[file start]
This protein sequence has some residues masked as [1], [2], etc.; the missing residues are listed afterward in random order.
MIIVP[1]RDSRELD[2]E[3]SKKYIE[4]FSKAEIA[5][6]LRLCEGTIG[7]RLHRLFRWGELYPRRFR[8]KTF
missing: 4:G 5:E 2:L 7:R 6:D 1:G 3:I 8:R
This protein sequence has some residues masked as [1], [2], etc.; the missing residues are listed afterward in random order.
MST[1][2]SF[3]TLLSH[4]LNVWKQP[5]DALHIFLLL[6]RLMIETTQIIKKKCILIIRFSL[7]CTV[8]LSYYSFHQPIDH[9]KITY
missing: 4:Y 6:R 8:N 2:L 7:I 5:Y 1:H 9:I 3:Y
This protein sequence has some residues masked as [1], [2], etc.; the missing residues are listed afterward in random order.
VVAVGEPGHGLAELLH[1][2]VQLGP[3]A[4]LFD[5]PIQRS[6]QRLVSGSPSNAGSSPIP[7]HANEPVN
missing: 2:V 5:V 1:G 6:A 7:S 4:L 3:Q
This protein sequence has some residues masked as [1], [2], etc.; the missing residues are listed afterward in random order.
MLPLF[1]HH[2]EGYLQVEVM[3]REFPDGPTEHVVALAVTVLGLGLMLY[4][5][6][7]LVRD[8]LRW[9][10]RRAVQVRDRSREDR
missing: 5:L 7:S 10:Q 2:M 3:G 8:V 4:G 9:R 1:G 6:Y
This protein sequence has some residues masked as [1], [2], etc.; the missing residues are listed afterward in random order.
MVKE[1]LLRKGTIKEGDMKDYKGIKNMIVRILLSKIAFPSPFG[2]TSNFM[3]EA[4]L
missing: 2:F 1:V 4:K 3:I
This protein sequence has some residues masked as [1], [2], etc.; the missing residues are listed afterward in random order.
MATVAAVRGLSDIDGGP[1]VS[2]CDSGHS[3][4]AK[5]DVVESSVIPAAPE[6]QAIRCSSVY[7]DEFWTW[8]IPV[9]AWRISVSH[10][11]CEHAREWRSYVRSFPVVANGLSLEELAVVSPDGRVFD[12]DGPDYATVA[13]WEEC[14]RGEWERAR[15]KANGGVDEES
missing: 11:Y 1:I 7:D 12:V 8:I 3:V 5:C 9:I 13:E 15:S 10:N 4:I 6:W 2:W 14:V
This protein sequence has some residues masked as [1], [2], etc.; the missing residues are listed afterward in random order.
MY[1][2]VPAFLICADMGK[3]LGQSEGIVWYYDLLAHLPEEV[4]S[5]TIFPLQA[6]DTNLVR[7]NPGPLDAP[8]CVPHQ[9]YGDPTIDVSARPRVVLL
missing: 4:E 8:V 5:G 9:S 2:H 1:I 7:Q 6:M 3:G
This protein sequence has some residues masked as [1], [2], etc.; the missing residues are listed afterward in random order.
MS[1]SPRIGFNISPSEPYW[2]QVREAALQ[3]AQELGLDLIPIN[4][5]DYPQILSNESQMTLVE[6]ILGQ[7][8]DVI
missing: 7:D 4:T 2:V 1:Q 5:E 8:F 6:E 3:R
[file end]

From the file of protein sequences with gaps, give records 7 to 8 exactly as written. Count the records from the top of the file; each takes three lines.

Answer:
This protein sequence has some residues masked as [1], [2], etc.; the missing residues are listed afterward in random order.
MY[1][2]VPAFLICADMGK[3]LGQSEGIVWYYDLLAHLPEEV[4]S[5]TIFPLQA[6]DTNLVR[7]NPGPLDAP[8]CVPHQ[9]YGDPTIDVSARPRVVLL
missing: 4:E 8:V 5:G 9:S 2:H 1:I 7:Q 6:M 3:G
This protein sequence has some residues masked as [1], [2], etc.; the missing residues are listed afterward in random order.
MS[1]SPRIGFNISPSEPYW[2]QVREAALQ[3]AQELGLDLIPIN[4][5]DYPQILSNESQMTLVE[6]ILGQ[7][8]DVI
missing: 7:D 4:T 2:V 1:Q 5:E 8:F 6:E 3:R